Maduro at a military parade in Campo de Carabobo, Venezuela, December 2016

The United States has a clear objective in Venezuela: regime change and the restoration of democracy and the rule of law. Yet sanctions, international diplomatic isolation, and internal pressure have failed to deliver a breakthrough. Minds are turning to military intervention. U.S. President Donald Trump has said that “all options are on the table.” What if he means it?

There are two plausible ways the United States might use force in Venezuela: a precision bombing campaign and a full-scale invasion. Either course would have to be followed by efforts to stabilize the country and establish a civilian government. That could take years, given the country's size and military strength. Venezuela has a population of 33 million spread across a territory twice the size of Iraq. Its military is 160,000 strong and paramilitaries, colectivos (armed leftist groups that support Maduro), and criminal gangs collectively have more than 100,000 members. Even if a military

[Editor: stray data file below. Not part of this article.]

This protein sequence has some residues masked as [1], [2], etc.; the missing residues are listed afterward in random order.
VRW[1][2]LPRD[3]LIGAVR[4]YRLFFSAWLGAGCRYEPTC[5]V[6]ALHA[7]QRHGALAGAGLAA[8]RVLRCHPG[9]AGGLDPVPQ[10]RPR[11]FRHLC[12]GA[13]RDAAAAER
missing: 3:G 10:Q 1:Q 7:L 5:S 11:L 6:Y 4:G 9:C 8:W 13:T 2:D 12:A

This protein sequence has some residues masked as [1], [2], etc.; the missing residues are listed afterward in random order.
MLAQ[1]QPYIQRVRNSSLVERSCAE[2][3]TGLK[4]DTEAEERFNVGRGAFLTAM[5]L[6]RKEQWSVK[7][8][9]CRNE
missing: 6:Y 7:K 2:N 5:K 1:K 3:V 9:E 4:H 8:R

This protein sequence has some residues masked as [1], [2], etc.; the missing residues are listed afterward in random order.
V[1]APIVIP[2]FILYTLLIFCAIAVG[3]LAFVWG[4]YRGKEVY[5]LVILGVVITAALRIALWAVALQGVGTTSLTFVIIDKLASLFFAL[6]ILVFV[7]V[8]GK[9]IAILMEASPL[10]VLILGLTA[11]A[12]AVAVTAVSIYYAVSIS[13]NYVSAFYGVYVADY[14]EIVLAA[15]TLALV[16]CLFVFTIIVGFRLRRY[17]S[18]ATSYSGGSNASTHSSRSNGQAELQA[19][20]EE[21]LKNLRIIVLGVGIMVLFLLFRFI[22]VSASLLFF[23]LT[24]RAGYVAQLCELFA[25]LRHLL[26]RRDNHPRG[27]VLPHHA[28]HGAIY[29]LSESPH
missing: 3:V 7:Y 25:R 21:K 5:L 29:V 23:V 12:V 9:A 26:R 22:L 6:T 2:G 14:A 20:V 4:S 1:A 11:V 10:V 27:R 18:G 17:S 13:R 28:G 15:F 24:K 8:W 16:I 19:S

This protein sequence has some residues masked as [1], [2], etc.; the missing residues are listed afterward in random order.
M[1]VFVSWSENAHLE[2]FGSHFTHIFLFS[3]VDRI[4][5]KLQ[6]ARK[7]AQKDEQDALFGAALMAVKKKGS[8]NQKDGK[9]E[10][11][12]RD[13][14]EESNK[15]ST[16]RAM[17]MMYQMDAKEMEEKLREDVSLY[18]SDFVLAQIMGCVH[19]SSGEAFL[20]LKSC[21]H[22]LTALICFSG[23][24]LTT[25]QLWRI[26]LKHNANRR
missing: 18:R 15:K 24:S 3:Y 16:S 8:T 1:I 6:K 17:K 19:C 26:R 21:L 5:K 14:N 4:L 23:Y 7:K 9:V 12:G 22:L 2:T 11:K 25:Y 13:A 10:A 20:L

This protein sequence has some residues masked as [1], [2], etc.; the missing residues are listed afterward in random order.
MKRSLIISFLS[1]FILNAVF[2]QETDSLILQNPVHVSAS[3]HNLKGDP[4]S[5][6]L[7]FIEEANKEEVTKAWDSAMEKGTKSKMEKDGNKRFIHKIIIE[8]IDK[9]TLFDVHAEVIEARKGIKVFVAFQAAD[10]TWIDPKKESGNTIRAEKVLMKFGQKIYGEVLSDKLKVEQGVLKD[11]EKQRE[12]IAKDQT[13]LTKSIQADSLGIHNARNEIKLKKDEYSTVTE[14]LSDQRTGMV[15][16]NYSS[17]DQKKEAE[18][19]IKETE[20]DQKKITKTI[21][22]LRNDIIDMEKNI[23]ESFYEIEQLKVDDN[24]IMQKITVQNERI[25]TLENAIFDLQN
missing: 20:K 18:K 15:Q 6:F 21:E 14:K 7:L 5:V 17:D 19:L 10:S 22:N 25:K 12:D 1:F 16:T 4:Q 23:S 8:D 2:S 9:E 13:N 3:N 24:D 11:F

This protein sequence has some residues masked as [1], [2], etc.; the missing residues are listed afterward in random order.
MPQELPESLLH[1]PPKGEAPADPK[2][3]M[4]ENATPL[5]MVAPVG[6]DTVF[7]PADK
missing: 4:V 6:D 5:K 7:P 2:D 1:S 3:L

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  • FRANK O. MORA is Director of the Kimberly Green Latin American and Caribbean Center and Professor in the Department of Politics and International Relations at Florida International University. From 2009 to 2013, he served as U.S. Deputy Assistant Secretary of Defense for the Western Hemisphere.
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